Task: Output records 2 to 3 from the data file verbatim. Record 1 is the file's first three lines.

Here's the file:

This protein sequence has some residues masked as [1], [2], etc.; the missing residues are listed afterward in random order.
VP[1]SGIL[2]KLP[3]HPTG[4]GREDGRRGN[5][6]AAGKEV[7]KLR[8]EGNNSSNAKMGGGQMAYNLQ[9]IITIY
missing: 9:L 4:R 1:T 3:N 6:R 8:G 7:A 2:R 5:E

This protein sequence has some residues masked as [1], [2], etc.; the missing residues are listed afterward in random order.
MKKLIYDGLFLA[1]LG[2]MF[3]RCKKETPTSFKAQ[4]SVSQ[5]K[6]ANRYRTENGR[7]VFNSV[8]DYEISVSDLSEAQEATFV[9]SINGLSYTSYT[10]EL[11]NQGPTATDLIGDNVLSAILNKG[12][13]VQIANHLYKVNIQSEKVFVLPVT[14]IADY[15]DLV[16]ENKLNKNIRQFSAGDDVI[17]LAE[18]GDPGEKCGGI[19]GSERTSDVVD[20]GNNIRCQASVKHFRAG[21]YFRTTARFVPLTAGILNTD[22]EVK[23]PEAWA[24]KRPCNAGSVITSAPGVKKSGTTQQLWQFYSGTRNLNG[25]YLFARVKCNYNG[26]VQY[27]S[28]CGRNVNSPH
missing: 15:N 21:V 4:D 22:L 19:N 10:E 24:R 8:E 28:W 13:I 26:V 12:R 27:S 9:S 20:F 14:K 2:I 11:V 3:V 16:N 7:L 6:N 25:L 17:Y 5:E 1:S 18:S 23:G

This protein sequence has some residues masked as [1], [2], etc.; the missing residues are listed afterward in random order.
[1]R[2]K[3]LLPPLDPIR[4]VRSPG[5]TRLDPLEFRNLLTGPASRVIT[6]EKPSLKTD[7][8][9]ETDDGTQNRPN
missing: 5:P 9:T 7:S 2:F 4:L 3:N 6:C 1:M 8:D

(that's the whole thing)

This protein sequence has some residues masked as [1], [2], etc.; the missing residues are listed afterward in random order.
MKKLIYDGLFLA[1]LG[2]MF[3]RCKKETPTSFKAQ[4]SVSQ[5]K[6]ANRYRTENGR[7]VFNSV[8]DYEISVSDLSEAQEATFV[9]SINGLSYTSYT[10]EL[11]NQGPTATDLIGDNVLSAILNKG[12][13]VQIANHLYKVNIQSEKVFVLPVT[14]IADY[15]DLV[16]ENKLNKNIRQFSAGDDVI[17]LAE[18]GDPGEKCGGI[19]GSERTSDVVD[20]GNNIRCQASVKHFRAG[21]YFRTTARFVPLTAGILNTD[22]EVK[23]PEAWA[24]KRPCNAGSVITSAPGVKKSGTTQQLWQFYSGTRNLNG[25]YLFARVKCNYNG[26]VQY[27]S[28]CGRNVNSPH
missing: 15:N 21:V 4:D 22:L 19:N 10:E 24:R 8:E 28:W 13:I 26:V 12:R 27:S 9:S 20:F 14:K 2:I 11:V 3:V 16:N 7:L 6:N 25:L 17:Y 5:E 1:S 18:S 23:G

This protein sequence has some residues masked as [1], [2], etc.; the missing residues are listed afterward in random order.
[1]R[2]K[3]LLPPLDPIR[4]VRSPG[5]TRLDPLEFRNLLTGPASRVIT[6]EKPSLKTD[7][8][9]ETDDGTQNRPN
missing: 5:P 9:T 7:S 2:F 4:L 3:N 6:C 1:M 8:D